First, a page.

Even if there was a possibility Savard could return this season, the Bruins aren't about to sacrifice his well-being. This isn't the first time he has suffered a concussion.
The hit on Savard was a lot less violent than the hit from behind Bergeron received that left him with the inability to perform everyday activities for a month. Bergeron was driven head-first into the boards, while Savard was struck in the head by an elbow just inside the blue line.
Dealing with a head injury is completely different for an athlete than a knee or groin injury.
"So much of head injuries are subjective," said one NHL trainer. "You can't really do anything from an exercise standpoint, from a skating standpoint, until there is at least a week minimum, if not two weeks, completely asymptomatic of symptoms such as headaches, nausea and photophobia [dizziness when looking into light]. Normal functional activities of daily living have to be completely symptom-free before you can even think about doing some sort of exercise."
Once an athlete like Savard gets to that point, the rehab process is still slow because he will have to gradually increase his exercise and heart rate on nonconsecutive days. While he is exercising, the medical staff will ask if he's experiencing blurred vision or headaches. Then they'll look for residual symptoms the following day.
It's a long process.
"I've been through that, and it's not fun," Bergeron said. "Once you have one [concussion] and realize how bad it is, and how strong the symptoms can be and how everyday things that you normally do can be hard to do. It's hard to understand for people who haven't been through it, but I do understand."
Bergeron hasn't spoken with Savard since his injury, but the two have exchanged text messages.
"I want to give him the time he needs," Bergeron said. "I know since I've been through it; sometimes you don't want to be a bad guy by not responding to a text message or phone calls, and sometimes it sets you back. I just want to give him time to rest."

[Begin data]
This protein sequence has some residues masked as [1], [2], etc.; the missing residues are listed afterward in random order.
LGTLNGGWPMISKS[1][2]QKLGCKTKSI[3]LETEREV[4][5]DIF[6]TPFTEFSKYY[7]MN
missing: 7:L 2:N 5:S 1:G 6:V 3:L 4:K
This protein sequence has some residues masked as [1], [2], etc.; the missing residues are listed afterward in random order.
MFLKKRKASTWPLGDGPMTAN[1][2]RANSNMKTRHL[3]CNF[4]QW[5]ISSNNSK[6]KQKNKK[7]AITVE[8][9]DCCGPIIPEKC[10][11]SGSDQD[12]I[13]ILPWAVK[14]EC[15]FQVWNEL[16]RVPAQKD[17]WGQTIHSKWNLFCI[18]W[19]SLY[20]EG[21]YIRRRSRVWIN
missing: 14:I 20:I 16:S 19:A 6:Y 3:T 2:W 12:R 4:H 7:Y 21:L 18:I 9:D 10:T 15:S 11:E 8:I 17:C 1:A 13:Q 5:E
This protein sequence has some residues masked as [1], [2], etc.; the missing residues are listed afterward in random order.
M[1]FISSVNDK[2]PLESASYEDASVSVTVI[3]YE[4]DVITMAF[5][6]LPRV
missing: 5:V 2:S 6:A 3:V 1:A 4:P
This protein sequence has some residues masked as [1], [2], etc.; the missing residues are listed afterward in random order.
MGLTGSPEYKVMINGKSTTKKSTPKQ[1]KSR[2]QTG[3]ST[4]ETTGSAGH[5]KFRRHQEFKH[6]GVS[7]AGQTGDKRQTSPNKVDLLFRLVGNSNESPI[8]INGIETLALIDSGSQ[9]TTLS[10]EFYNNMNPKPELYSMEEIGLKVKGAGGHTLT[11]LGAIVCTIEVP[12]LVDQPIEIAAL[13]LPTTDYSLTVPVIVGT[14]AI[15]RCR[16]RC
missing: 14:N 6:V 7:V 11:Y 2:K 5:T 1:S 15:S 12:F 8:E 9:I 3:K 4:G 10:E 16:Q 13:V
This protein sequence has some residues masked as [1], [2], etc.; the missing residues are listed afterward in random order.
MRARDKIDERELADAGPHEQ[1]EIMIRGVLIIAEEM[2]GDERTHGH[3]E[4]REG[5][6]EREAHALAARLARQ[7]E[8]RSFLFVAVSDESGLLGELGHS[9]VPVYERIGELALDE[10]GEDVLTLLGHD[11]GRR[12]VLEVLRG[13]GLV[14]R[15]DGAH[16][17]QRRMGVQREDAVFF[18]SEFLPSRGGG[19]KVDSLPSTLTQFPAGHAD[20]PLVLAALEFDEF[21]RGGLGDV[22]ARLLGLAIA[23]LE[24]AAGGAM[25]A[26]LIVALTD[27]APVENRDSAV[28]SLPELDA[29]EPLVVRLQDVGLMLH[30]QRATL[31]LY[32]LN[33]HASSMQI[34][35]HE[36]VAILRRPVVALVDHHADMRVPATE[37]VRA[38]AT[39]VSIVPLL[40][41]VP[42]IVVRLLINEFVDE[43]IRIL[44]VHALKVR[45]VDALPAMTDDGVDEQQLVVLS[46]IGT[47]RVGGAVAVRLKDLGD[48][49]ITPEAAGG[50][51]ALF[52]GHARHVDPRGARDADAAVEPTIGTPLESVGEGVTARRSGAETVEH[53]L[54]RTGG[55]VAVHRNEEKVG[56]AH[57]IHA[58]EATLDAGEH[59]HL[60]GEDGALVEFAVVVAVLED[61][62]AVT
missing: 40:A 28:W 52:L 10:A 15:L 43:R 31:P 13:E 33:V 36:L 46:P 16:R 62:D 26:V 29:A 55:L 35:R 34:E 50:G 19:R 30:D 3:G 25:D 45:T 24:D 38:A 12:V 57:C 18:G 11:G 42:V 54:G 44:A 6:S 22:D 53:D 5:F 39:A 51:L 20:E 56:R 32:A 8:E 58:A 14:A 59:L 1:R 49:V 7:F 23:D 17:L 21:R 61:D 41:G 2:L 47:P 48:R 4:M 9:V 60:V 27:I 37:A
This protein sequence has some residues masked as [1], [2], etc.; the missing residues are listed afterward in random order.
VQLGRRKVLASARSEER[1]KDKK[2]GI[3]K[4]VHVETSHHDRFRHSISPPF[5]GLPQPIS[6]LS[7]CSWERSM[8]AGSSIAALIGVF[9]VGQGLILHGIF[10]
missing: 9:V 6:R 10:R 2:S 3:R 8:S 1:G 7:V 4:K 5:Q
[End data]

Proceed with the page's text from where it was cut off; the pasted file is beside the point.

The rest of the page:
When Bergeron received a follow-up text message, he was disappointed with Savard's response.
"The response wasn't great, and that's not what I wanted to hear, obviously," Bergeron said. "It doesn't seem like he's doing well. I don't want to bother him. Obviously I would love to talk to him, but at the same time I want to give him his space."
When Bergeron saw his teammate get hit and then lay motionless on the ice, it was an all-too-familiar feeling.
"As soon as I saw it on the ice, I felt it," Bergeron said. "I didn't like it and I didn't want to see it, especially to your friend. I really hope he's doing better. The priority is his health and to get back to 100 percent. My thoughts are obviously with him."
There's a very good possibility Savard will visit and speak with his teammates for the first time since the hit before the end of the week. But his role for the remainder of the season will be that of a spectator.
Joe McDonald covers the Bruins and Red Sox for ESPNBoston.com.
|Seeing Marc Savard motionless on the ice after a blindside hit by the Penguins' Matt Cooke left Patrice Bergeron with an all-too-familiar feeling.|